FacebookTwitterGoogle+RedditEmail

Media Declares War on Anti-War Protests

by MICKEY Z.

The August 26, 2004 New York Daily News headline blared: ANARCHY, INC. The idea, of course, was to paint the upcoming RNC protests with the broad brush of corporate media propaganda. An influential ingredient of wartime spin is shaping public perception of the anti-war movement. As a result, coverage of demonstrations is usually a tepid combination of low crowd estimates and footage of police arresting “unruly” protestors.

“War, and the threat of war, sells newspapers,” says media analyst Danny Schechter. “Peace does not. The ‘action’ of war builds TV ratings. In contrast, the quieter work of diplomacy and negotiations is boring and not highly visual. War gives journalists a chance to show how brave they are in a macho sport where only the strong survive. Peace is far headier, an intellectual’s vocation, a game for lawyers, softies and sissies.”

Protest for peace also suggests the turbulence of the 1960s…turbulence that led Lyndon Johnson to conclude, “The weakest link in our armor is American public opinion. Our people won’t stand firm in the face of heavy losses, and they can bring down the government.” The protests didn’t end with the Sixties. At a 1971 anti-war demonstration in Washington, DC, 14,000 protestors were arrested. As author H. Bruce Franklin notes, 14,000 would have been considered a “good size march in 1965.”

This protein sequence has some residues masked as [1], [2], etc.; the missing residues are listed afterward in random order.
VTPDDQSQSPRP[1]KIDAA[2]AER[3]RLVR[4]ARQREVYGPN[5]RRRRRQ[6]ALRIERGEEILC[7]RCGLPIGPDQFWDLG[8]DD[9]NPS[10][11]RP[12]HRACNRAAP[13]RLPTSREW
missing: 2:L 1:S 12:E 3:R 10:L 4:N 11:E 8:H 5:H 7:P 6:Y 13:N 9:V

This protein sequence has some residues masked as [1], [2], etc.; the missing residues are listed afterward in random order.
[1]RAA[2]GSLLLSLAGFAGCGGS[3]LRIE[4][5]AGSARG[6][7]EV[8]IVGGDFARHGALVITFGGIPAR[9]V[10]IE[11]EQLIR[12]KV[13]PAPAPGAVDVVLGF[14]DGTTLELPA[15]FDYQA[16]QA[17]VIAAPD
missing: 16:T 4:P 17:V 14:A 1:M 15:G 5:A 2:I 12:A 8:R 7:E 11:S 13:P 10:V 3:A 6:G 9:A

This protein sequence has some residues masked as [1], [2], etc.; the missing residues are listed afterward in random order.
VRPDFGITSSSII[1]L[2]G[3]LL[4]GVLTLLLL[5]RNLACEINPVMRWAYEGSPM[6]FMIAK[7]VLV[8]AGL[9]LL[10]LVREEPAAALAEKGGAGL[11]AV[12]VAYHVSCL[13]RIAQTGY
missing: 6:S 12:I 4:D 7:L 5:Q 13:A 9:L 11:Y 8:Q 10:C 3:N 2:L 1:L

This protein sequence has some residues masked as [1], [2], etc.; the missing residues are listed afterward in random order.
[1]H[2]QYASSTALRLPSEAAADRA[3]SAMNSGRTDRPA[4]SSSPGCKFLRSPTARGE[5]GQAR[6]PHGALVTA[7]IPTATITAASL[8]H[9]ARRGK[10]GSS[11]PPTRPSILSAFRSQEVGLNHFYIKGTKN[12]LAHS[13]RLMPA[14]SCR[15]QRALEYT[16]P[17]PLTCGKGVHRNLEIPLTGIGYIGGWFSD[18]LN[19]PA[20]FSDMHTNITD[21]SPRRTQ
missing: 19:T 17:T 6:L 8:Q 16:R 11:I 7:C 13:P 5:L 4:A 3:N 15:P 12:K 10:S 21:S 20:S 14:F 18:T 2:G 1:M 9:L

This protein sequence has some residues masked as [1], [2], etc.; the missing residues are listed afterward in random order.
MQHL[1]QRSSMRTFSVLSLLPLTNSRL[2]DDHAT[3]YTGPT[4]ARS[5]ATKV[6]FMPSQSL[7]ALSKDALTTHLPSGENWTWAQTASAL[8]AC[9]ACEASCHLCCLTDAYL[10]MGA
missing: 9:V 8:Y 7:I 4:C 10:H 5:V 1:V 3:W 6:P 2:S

Clearly, our “memories” of that era must be purified.

“The antiwar movement has been so thoroughly discredited,” says Franklin. “One would never be able to guess from public discourse that for every American veteran of combat in Vietnam, there must be twenty veterans of the antiwar movement.”

One reason for this is the media distortion of who opposes war. Protest is portrayed as a hobby for affluent white college students…a slight detour on the road to Yuppiedom. Not true, says Franklin: “A Gallup poll in January 1971 showed that 60 percent of those with a college education favored withdrawal of U.S. troops from Vietnam, 75 percent of those with a high school education favored withdrawal, and 80 percent of those with only a grade school education favored withdrawal.”